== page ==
Featured Research

from universities, journals, and other organizations

Ultrasound reveals autism risk at birth, study finds

Date:
February 25, 2013
Source:
Michigan State University
Summary:
Low-birth-weight babies with a particular brain abnormality are at greater risk for autism, according to a new study that could provide doctors a signpost for early detection of the still poorly understood disorder.

Low-birth-weight babies with a particular brain abnormality are at greater risk for autism, according to a new study that could provide doctors a signpost for early detection of the still poorly understood disorder.
Credit: gdbrekke / Fotolia

Low-birth-weight babies with a particular brain abnormality are at greater risk for autism, according to a new study that could provide doctors a signpost for early detection of the still poorly understood disorder.

Led by Michigan State University, the study found that low-birth-weight newborns were seven times more likely to be diagnosed with autism later in life if an ultrasound taken just after birth showed they had enlarged ventricles, cavities in the brain that store spinal fluid. The results appear in the Journal of Pediatrics.

"For many years there's been a lot of controversy about whether vaccinations or environmental factors influence the development of autism, and there's always the question of at what age a child begins to develop the disorder," said lead author Tammy Movsas, clinical assistant professor of pediatrics at MSU and medical director of the Midland County Department of Public Health.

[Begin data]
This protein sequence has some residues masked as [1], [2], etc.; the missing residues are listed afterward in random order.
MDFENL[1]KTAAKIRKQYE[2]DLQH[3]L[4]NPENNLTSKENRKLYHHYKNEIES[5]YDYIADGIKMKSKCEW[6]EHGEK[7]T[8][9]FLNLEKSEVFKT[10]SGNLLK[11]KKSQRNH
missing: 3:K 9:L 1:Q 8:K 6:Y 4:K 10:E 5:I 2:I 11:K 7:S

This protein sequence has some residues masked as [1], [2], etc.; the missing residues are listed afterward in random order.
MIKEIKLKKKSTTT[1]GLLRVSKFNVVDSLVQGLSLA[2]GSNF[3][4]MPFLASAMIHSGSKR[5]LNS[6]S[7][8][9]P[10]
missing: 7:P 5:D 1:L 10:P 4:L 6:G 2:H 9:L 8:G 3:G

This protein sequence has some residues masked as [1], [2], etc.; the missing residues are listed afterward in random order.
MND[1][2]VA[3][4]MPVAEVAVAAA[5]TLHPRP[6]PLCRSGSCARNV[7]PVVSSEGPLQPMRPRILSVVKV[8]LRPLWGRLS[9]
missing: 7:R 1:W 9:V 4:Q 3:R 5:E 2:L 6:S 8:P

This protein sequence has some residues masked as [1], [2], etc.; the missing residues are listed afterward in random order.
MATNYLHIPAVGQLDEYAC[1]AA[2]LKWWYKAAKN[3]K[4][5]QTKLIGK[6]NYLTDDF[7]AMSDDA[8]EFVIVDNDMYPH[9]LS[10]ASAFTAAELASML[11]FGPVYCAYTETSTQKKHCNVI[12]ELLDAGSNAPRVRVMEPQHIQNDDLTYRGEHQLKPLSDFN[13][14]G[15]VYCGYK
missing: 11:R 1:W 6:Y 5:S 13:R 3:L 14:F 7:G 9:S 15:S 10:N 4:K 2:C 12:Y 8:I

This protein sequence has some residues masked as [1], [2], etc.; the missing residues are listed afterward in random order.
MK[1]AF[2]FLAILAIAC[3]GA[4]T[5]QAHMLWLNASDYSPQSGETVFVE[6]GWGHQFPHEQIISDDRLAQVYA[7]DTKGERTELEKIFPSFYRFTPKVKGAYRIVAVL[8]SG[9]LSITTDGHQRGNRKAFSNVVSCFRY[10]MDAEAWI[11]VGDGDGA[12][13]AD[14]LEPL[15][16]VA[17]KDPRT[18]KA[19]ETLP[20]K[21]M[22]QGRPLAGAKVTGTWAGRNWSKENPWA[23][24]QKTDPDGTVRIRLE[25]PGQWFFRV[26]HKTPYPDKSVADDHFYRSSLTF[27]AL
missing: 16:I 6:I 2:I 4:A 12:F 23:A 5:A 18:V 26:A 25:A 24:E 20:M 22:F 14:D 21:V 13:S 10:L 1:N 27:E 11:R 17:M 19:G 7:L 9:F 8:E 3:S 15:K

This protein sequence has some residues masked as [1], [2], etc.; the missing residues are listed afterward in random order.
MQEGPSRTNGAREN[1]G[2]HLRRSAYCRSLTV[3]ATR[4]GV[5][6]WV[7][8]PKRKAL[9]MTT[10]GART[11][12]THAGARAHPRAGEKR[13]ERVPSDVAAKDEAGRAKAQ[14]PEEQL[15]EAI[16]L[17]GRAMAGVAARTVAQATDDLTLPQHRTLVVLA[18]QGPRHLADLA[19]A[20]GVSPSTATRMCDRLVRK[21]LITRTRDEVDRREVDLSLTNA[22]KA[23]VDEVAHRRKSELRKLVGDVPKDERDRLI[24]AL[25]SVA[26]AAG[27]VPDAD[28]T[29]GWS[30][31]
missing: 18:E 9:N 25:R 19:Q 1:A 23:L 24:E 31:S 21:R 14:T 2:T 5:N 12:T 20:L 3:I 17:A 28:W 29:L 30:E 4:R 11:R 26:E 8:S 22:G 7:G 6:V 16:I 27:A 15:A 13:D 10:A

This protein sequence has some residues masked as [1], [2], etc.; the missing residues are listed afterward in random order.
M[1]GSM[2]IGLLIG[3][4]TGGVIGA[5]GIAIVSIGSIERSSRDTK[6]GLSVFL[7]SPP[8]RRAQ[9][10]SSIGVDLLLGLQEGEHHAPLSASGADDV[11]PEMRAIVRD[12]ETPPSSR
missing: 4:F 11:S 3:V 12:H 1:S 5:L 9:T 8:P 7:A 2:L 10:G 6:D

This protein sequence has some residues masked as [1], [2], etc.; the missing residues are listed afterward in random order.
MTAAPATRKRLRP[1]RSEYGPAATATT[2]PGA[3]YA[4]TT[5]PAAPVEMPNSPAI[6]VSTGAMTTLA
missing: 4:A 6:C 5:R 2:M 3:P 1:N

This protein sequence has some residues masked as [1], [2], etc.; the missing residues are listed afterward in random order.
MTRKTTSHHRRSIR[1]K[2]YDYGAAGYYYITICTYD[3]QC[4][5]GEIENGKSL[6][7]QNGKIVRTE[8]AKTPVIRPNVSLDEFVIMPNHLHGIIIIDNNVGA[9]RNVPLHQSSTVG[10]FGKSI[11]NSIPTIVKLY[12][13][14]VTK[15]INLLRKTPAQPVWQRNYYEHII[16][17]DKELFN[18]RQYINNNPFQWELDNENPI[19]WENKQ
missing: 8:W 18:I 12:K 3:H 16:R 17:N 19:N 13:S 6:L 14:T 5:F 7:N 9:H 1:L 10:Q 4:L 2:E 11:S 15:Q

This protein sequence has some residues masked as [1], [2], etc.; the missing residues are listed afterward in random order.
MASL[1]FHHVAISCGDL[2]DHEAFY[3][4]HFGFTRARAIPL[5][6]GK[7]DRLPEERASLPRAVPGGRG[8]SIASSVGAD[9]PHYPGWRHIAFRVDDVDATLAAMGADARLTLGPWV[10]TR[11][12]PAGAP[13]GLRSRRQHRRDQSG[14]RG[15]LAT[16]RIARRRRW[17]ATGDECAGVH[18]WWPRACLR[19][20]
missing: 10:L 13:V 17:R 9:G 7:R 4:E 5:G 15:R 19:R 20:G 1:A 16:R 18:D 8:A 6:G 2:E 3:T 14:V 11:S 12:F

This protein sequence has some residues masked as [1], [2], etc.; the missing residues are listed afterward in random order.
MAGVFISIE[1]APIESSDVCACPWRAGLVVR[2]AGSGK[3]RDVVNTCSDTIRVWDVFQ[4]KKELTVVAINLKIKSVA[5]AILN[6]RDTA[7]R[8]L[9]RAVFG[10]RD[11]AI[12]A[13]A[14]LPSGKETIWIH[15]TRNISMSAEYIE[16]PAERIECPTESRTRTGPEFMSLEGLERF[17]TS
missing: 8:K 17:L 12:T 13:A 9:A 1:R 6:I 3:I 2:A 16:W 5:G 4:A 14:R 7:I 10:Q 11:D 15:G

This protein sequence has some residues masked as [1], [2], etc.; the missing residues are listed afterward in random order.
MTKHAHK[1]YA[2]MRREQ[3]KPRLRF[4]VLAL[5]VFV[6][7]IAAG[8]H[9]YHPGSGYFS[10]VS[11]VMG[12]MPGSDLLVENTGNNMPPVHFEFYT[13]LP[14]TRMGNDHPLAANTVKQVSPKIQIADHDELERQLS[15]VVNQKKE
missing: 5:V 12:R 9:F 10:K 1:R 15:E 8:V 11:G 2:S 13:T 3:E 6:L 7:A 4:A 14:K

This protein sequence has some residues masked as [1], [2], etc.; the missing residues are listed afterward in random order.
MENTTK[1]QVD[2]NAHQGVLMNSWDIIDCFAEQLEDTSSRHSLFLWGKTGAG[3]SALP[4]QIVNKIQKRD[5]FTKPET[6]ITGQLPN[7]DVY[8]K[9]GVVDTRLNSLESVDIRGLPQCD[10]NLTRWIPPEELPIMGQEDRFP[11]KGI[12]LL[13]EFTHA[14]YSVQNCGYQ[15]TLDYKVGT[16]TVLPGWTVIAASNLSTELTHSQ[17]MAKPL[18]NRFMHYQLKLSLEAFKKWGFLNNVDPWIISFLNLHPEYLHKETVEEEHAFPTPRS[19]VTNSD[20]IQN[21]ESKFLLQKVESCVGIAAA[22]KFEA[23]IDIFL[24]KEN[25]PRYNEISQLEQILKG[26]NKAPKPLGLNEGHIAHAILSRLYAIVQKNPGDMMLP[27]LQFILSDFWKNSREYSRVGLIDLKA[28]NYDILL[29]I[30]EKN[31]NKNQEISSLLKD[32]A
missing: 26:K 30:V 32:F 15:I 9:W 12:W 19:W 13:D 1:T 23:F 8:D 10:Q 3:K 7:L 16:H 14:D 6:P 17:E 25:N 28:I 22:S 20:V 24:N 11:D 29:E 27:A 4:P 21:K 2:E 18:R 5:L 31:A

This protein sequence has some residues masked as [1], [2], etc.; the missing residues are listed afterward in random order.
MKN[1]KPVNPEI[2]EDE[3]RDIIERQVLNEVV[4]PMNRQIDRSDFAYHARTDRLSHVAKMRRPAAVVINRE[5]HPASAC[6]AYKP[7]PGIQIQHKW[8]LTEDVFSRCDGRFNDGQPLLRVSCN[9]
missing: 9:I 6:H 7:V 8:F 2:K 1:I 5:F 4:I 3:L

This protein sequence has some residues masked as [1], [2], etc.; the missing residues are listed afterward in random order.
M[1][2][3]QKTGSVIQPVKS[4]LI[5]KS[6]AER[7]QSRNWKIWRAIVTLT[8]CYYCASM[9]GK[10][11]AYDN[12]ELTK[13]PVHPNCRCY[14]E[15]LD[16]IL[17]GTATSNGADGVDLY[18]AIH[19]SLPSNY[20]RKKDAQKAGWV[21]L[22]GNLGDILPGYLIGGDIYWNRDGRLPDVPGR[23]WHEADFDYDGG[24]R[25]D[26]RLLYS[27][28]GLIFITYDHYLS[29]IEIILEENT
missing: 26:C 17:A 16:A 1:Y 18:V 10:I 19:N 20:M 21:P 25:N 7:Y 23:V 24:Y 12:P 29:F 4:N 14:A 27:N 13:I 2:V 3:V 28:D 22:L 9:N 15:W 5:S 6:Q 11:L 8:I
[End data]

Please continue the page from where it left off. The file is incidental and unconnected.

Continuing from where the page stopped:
"What this study shows us is that an ultrasound scan within the first few days of life may already be able to detect brain abnormalities that indicate a higher risk of developing autism."

Movsas and colleagues reached that conclusion by analyzing data from a cohort of 1,105 low-birth-weight infants born in the mid-1980s. The babies had cranial ultrasounds just after birth so the researchers could look for relationships between brain abnormalities in infancy and health disorders that showed up later. Participants also were screened for autism when they were 16 years old, and a subset of them had a more rigorous test at 21, which turned up 14 positive diagnoses.

Ventricular enlargement is found more often in premature babies and may indicate loss of a type of brain tissue called white matter.

"This study suggests further research is needed to better understand what it is about loss of white matter that interferes with the neurological processes that determine autism," said co-author Nigel Paneth, an MSU epidemiologist who helped organize the cohort. "This is an important clue to the underlying brain issues in autism."

Prior studies have shown an increased rate of autism in low-birth-weight and premature babies, and earlier research by Movsas and Paneth found a modest increase in symptoms among autistic children born early or late.

The study was supported by a grant from the National Institutes of Health.


Story Source:

The above story is based on materials provided by Michigan State University. Note: Materials may be edited for content and length.


Journal Reference: